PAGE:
Analysis to the point of paralysis, not uncommon among German companies, is not an option for DHL. Instead, the logistics giant sees itself as a pioneer in sustainability policy. Acting now rather than waiting for new technological solutions tomorrow or sometime in the future is not its maxim. This was illustrated by leading company exects at the “DHL Era of Sustainable Logistics 2023” event held last week in Valencia, Spain during a media briefing titled "Delivering on Climate Action."
To speak of a Herculean task that DHL is eager to undertake to protect the climate and save the environment would be an understatement. The company's roadmap to a more sustainable und cleaner future covers practically all areas of its activities. Top priority has the further reduction of CO2 emissions to limit global warming. Last year, DHL blew 36.5 million tons of greenhouse gases into the atmosphere, with aviation accounting for the lion’s share of roughly 90%. Until 2030, this figure shall be reduced to 29 million tons, stresses Yin Zou, Executive VP Corporate Development at Deutsche Post DHL Group. “We launched our first GoGreen program in 2008 and achieved a reduction of 10% carbon efficiency already two years after. Since then, we have progressed further while at the same time growing our business.”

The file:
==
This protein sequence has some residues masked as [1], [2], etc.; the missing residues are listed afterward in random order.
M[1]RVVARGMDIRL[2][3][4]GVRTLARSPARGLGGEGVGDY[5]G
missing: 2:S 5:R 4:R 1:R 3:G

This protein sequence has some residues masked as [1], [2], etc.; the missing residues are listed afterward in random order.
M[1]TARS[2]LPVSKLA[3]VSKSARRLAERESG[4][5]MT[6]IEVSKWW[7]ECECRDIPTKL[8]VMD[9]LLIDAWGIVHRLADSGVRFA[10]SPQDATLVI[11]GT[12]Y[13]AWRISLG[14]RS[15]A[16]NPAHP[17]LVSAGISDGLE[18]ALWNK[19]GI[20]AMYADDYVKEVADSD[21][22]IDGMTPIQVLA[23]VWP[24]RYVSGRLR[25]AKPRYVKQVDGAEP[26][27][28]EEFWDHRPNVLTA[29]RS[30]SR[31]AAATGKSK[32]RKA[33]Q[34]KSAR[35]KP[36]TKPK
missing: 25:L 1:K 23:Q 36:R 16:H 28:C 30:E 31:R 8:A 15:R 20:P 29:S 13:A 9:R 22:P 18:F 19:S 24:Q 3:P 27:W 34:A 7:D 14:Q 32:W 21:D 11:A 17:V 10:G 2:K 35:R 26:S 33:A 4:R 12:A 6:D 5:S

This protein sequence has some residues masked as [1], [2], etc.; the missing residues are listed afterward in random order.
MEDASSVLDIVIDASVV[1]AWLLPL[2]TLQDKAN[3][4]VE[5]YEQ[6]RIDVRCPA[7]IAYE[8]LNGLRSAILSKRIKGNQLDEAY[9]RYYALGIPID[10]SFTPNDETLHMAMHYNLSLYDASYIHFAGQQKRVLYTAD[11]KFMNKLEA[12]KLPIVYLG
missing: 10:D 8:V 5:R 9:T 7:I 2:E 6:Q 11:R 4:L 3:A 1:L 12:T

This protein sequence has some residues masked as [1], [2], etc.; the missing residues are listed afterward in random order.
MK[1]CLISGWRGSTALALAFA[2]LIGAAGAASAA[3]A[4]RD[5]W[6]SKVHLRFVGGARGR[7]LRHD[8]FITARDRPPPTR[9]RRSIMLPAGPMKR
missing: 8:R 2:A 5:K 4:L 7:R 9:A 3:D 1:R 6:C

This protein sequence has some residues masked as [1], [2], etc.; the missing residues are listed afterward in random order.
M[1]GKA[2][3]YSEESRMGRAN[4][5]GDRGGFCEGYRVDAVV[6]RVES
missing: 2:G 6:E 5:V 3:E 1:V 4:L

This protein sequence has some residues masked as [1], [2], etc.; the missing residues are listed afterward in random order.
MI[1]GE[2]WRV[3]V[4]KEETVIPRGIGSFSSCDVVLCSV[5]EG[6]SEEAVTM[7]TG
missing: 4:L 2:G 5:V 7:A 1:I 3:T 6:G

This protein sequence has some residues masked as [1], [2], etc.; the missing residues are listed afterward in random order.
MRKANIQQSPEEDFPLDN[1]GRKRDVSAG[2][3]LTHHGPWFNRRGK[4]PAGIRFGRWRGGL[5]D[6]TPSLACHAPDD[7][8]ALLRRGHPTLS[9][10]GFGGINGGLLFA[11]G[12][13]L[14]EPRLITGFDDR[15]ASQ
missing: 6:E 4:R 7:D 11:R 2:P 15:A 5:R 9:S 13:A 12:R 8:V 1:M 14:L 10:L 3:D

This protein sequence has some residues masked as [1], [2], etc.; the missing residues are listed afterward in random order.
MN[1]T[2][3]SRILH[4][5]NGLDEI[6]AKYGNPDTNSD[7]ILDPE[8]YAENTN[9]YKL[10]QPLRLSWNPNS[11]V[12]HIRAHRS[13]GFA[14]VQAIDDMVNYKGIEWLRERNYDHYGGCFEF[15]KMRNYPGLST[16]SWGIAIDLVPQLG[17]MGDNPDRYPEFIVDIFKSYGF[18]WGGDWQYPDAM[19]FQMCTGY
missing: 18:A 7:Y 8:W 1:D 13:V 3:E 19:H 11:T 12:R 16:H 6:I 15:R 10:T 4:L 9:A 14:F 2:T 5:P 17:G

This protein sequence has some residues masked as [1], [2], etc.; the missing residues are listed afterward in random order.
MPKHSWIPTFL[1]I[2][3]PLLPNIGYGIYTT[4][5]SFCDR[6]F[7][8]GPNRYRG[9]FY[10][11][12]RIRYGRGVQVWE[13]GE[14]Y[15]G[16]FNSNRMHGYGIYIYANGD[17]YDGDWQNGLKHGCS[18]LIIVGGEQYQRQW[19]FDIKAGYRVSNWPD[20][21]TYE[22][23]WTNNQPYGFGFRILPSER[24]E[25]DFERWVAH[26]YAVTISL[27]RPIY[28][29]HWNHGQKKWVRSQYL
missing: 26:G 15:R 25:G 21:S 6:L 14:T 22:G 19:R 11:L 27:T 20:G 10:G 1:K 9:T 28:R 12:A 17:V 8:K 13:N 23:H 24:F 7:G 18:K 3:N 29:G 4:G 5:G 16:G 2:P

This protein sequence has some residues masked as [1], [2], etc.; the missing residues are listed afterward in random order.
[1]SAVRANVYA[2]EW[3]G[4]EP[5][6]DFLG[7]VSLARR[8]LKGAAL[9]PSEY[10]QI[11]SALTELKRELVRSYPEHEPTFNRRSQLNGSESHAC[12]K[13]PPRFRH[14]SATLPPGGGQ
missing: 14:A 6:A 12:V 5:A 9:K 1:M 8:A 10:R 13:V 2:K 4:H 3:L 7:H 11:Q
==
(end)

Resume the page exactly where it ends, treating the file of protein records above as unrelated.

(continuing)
A package of measures
Simultaneously, the Group has decided on a 7-billion-euro investment program until 2030 to achieve clearly defined sustainability goals across all divisions. This includes not only air, sea and road transportation, but also warehouse activities and, for example, the environmentally friendly construction of buildings with high eco-efficiency and smart packaging solutions. "While we are proud of the rapid progress we've made, we remain dedicated to exploring new technologies and partnerships to further crate momentum to drive the green agenda forward," exclaimed manager Yin at the Valencia press briefing.
Air freight spoils the carbon footprint